Last Sunday (May 3), I spoke at Knesseth Israel Synagogue which is located in my hometown: Gloversville, New York. I talked about the Schlemiel, being an American and a Jew, and my family’s path to and in America.
The following is an article written by Brian Moskowitz, a freelance journalist and copywriter currently based in Toronto. He reported on the event. (For more on Gloversville and the schlemiel see this.)
He’s a schlemiel…And proud of it
Upstate New York native overwhelmed by hometown support
By Brian Moskowitz
As a professor, blogger, musician and schlemiel theorist, Menachem Feuer is the pride of his hometown.
“The schlemiel brings warmth to cold hearts,” the York University professor of Jewish Studies told an esteemed audience of 50 people at Gloversville, New York’s Knesseth Israel Synagogue, on May 3.
Feuer, who currently lives in the predominantly Jewish suburb of Thornhill, Ontario, was invited to speak about his work on the comedic Jewish character that originated in Europe, and to celebrate his accomplishments and deep personal connection to Gloversville. Along with local Jews and non-Jews curious about Judaism and its relationship to comedy, a New York state Supreme Court Justice and a frontrunner for Fulton County Sheriff, were also in attendance.
The self-described “schlemiel from Upstate New York”, explained how the schlemiel uses comedy to triumph over adversity; and how this seemingly awkward character who inevitably “spills the soup” when attempting to serve it, has found new expression in American culture through the films of Woody Allen and the writings of Saul Bellow, among other artists.
“Two of the schlemiel’s main characteristics are his humility and simplicity, and this town has shown me how people are at their best when they stick to these modes of being, despite whatever hardships they may be facing,” said Feuer, alluding to the town’s twenty-five per cent unemployment rate.
“I’ve known Menachem since he was in diapers and it’s wonderful to have one of our own be successful as he is today and come back and share his experiences with us,” said Ron Olinsky, past president and Chair of United Jewish Federation programming at Knesseth Israel.
An avid reader of Feuer’s blog, SchlemielinTheory.com, Olinsky explained that Feuer’s program is the beginning of an effort to highlight the achievements of community members who have moved away from the town’s Jewish community, which has decreased from roughly 250 families to approximately 40.
Feuer’s paternal Austrian zaida, Menkis Feuer, immigrated to Gloversville in 1921 and helped establish the pastoral upstate New York town as the deer skin capital of the world.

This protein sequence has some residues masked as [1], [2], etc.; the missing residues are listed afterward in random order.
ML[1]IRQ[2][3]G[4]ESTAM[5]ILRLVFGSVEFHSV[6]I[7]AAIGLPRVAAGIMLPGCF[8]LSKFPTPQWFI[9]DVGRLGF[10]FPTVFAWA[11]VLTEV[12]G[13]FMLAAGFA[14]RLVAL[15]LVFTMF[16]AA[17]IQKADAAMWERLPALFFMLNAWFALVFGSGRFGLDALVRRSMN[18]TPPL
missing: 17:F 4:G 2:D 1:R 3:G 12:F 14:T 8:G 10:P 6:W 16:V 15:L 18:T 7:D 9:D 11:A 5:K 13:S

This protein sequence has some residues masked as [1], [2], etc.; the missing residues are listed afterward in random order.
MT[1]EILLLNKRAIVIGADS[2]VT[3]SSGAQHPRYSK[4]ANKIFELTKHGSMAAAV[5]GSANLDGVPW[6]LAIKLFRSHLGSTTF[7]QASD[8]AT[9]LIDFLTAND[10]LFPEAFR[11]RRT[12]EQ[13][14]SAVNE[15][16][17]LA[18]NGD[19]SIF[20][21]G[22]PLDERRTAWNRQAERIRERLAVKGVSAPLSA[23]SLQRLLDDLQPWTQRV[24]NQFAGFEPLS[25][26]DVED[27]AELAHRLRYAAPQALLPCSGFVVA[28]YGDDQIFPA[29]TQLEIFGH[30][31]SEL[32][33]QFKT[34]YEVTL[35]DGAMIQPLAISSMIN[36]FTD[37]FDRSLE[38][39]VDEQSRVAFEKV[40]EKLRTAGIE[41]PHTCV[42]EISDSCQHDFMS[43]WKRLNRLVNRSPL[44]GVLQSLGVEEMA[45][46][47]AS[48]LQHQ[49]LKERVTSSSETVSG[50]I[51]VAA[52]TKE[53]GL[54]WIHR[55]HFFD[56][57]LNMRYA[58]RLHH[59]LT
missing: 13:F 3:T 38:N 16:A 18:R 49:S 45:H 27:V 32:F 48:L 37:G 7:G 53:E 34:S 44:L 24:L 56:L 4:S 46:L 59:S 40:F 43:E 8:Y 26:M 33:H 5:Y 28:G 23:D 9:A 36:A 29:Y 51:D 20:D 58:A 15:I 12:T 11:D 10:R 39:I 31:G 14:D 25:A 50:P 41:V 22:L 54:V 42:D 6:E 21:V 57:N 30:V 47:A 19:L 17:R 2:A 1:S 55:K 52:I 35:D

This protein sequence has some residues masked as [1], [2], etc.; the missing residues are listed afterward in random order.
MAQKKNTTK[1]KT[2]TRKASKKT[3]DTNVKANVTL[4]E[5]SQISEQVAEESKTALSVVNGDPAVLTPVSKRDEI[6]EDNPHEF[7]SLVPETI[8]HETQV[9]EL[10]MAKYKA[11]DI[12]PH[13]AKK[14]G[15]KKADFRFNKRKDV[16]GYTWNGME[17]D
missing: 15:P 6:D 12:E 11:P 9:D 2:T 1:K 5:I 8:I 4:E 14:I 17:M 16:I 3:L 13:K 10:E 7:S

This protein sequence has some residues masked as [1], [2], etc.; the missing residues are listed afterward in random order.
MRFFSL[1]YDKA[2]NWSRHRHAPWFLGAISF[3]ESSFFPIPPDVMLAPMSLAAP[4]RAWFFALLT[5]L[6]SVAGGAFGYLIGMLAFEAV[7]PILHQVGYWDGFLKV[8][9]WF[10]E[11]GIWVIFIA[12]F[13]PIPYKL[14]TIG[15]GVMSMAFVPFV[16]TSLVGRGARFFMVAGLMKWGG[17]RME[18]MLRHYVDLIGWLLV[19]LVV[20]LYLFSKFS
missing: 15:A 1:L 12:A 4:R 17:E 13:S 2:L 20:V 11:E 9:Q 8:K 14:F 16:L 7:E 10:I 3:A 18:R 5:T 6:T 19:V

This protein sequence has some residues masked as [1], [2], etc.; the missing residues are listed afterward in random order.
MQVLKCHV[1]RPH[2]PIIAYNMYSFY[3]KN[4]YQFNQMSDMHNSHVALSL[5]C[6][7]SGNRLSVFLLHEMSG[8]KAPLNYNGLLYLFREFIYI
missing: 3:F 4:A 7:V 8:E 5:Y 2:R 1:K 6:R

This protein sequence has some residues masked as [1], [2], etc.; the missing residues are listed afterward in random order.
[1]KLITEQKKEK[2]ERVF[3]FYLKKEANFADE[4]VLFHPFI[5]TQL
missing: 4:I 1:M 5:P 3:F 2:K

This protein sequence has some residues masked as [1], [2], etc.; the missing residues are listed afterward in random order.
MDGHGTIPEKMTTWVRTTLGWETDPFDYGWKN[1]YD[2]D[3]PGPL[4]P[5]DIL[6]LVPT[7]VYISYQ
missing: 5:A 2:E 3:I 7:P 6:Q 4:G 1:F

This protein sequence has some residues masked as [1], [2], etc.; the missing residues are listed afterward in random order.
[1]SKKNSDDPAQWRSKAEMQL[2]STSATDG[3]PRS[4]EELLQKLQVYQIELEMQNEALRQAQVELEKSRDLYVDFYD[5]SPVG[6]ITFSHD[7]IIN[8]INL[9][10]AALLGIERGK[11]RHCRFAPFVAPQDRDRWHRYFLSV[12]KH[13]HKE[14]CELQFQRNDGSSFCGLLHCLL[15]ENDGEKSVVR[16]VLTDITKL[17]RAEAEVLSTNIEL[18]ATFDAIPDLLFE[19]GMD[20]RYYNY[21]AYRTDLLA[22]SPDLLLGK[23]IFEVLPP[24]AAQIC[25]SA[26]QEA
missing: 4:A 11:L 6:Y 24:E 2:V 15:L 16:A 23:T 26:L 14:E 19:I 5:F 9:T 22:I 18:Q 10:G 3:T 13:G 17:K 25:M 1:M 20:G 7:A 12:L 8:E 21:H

Designed by Edgar Tafel, a protégé of architect Frank Lloyd Wright, Knesseth Israel Synagogue stands together with the local library built by Andrew Carnegie and the Glove Theater, purchased by Jewish immigrants Louis and J. Myer Schine in 1920, as testaments to the heights of affluence once reached by the former leather goods mecca.
“This place has a very rich culture made up of Italians, Jews, Poles and Germans who did their best to make Gloversville the best it could be,” said Richard Giardino, currently running for Fulton County Sheriff.
The 44-year-old Feuer moved to Toronto in 2000, after marrying Kinneret Dubowitz, a yoga teacher who started a Yoga Alliance certified teacher’s training course for women in Toronto, Israel and the U.S. in 2006. Dubowitz and the couple’s sons were in Montreal where their 11-year-old, Shalom, was participating in the Chidon Hatanach Canada Bible contest.
“He’s one of our own, and it’s wonderful for our community to have somebody who goes out to the world and accomplishes great things,” said New York State Supreme Court Justice, Richard Aulisi.
A long-time friend of Feuer’s father, Aulisi added that he experiences a distinct personal pleasure listening to Feuer’s scholarship and thinks that it is “wonderful” when Gloversville natives return home to share their experiences with the community.
Because of his eclectic mix of literary erudition, Torah learning and appreciation for the Grateful Dead, Feuer became the focus of a 2011 documentary entitled Shlemiel, by filmmaker Chad Derrick. The documentary, currently available for free online at shlemiel.net, explores Feuer’s relationship to Hasidism, his family and his musical aspirations with his band, Men with Babies.
“Sholem Aleichem’s greatest schlemiel character, Motel, had an intimate relationship with the forests and animals of Eastern Europe. These find an American home in the rustic settings of Upstate New York,” said Feuer. “Gloversville is my ‘Yechupetsville’, my Anatevka, my Kasrilevke…and your trusting, encouraging, hopeful schlemielkeit, brings me home,” he told the audience.